‘Egg-as-Person’ Makes Colorado Ballot, While Prospects in Florida and Nevada Remain Unclear

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‘Egg-as-Person’ Makes Colorado Ballot, While Prospects in Florida and Nevada Remain Unclear

Wendy Norris

The beat goes on for a band of absolutist anti-choice advocates who are pushing to legally define "personhood" as beginning at the moment of conception.

The beat goes on for a band of absolutist anti-choice advocates who are pushing to legally define “personhood” as beginning at the moment of conception.

The ballot measure is the brainchild of ultra-conservative Christians and is intended to confer civil rights protections to “zygote Americans” in state constitutions. Despite its seemingly innocuous name, their true aim is to ban abortion, contraception, in-vitro fertilizations and embryonic stem cell research over narrow fundamentalist Biblical interpretations of reproduction. The personhood concept has been panned by legal scholars and a majority of anti-choice advocates as an amateurish misreading of the constitutional law provisions in Roe v Wade and other settled case law on abortion.

Thus far, the group claims it is working to put the question to voters in 40 states. Here’s a round up of their most recent efforts.

Colorado makes ballot

Roe has collapsed and Texas is in chaos.

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A second attempt to define a “person” from the moment of conception has squeaked onto the 2010 Colorado ballot.

Colorado Secretary of State spokesman Rich Coolidge said late Friday that Colorado Personhood had exceeded the petition signature requirement after a raucous month of getting rejected on its first batch and a mad scramble to collect more names that ended with a lawsuit threat.

The first batch of petitions submitted Feb. 12 failed to make the threshold of 76,047 valid signatures after state election officials rejected 15,700 names over lapsed voter registrations and duplicate signatures. A 15-day cure period allowed the anti-choice group to re-circulate its petitions to add to the previously accepted ones.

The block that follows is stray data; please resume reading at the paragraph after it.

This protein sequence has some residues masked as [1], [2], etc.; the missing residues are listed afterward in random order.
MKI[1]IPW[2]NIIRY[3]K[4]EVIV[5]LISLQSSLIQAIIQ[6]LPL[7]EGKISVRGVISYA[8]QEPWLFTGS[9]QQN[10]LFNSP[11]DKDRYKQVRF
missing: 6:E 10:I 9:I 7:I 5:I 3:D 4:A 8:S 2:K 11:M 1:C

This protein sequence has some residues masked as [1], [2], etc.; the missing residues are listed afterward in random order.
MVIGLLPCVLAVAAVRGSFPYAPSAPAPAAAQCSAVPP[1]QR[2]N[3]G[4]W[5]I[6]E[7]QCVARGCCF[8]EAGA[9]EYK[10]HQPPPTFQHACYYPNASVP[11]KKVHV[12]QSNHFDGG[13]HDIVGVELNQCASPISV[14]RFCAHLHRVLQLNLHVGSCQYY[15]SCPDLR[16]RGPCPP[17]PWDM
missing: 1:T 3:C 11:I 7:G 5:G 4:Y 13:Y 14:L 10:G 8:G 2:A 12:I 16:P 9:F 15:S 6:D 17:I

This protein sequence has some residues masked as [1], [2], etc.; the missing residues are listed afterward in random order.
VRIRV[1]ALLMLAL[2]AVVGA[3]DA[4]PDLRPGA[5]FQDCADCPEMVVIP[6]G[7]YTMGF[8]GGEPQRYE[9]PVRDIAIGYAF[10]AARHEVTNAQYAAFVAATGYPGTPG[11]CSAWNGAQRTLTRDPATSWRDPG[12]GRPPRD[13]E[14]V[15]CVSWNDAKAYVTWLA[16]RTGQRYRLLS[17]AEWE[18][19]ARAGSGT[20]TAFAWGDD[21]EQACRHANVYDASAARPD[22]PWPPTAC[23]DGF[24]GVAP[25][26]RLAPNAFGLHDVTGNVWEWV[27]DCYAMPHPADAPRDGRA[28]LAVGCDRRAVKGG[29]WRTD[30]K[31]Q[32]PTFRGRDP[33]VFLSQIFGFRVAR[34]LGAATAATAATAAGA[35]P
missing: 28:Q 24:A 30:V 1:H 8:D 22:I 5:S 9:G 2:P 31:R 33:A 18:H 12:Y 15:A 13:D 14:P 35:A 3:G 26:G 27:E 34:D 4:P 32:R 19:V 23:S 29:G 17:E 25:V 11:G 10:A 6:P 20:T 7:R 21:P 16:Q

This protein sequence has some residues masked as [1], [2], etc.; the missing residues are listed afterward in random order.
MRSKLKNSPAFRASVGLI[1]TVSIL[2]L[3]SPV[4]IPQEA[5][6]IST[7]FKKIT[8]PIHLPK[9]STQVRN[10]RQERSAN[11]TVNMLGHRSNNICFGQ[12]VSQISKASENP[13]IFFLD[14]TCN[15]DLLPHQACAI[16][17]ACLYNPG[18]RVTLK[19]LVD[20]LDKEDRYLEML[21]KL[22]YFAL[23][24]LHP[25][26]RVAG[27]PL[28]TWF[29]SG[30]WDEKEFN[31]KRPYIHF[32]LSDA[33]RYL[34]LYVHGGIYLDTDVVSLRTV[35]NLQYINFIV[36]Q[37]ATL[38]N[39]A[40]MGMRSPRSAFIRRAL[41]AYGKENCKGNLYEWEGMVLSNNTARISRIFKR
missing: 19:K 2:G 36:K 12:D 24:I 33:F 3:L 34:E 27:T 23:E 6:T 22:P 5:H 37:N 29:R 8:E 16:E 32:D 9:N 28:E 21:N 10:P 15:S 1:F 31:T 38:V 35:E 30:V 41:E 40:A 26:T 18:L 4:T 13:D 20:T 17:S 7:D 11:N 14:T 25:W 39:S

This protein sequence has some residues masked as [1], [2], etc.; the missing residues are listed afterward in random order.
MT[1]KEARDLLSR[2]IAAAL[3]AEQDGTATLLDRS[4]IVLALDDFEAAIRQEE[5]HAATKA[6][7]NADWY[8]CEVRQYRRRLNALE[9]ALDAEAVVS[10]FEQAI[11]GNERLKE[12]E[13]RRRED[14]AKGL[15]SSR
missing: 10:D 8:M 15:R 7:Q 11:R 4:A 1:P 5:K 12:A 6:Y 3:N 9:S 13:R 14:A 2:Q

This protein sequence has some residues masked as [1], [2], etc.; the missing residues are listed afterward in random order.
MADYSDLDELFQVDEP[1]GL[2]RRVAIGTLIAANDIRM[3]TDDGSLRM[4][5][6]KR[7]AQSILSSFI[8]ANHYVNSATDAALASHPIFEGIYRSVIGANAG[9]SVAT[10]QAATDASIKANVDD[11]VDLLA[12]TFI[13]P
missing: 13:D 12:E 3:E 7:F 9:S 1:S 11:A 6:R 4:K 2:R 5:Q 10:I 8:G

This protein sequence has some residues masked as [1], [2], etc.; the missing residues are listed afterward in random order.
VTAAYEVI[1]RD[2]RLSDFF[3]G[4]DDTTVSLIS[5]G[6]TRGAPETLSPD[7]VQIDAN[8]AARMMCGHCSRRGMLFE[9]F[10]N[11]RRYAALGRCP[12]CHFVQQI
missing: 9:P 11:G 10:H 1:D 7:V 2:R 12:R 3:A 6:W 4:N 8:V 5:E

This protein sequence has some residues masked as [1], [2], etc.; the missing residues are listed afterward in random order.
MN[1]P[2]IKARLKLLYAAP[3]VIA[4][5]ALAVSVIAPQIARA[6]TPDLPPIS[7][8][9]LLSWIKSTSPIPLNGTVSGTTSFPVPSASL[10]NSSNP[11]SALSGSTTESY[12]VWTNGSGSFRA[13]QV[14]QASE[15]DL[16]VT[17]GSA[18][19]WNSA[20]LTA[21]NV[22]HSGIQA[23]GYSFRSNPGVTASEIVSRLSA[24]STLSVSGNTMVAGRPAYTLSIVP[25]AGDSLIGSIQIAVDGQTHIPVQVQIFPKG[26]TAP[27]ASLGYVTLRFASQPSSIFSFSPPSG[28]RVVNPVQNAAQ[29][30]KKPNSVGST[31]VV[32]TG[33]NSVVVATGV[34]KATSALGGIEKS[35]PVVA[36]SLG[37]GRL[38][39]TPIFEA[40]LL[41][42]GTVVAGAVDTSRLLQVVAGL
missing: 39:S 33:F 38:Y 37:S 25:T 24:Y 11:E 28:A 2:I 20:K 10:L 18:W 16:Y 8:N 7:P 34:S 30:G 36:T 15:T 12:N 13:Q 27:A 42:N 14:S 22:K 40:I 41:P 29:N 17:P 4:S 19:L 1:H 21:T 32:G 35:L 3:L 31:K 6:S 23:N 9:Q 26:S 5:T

All told, elections officials accepted 95,884 signatures from both circulation efforts. Coolidge said in the second round nearly 12,000 signatures were thrown out as duplicates, unregistered voters or incorrectly certified by notaries. A 2009 state law requires notaries to verify the petition circulators’ “personhood” through a government-issued identification card. State lawmakers strengthened several laws guiding citizen initiatives following a media firestorm over 2008 ballot proponents duping voters into signing petitions by lying about the measures’ intentions.

Personhood Colorado employed notaries who certified the petitions through “personal knowledge” — an antiquated approval no longer accepted by state elections officials. Coolidge also noted that some circulators were signing their own petitions multiple times.

Personhood Colorado complained that it was not notified that the law had changed. Coolidge responded that the rule was clearly communicated during petition circulator trainings and on its Web site. Keith Mason, co-founder of Personhood USA, said last week the group is mulling a lawsuit against the Colorado Secretary of State over the notary flap.

A nearly identical citizen initiative in 2008, which Mason helped lead as the petition director, was trounced 73-27 at the polls. This latest attempt will go before Colorado voters as Amendment 62 on Nov. 3. Pro-choice advocates have vowed to vigorously oppose it.

See you in court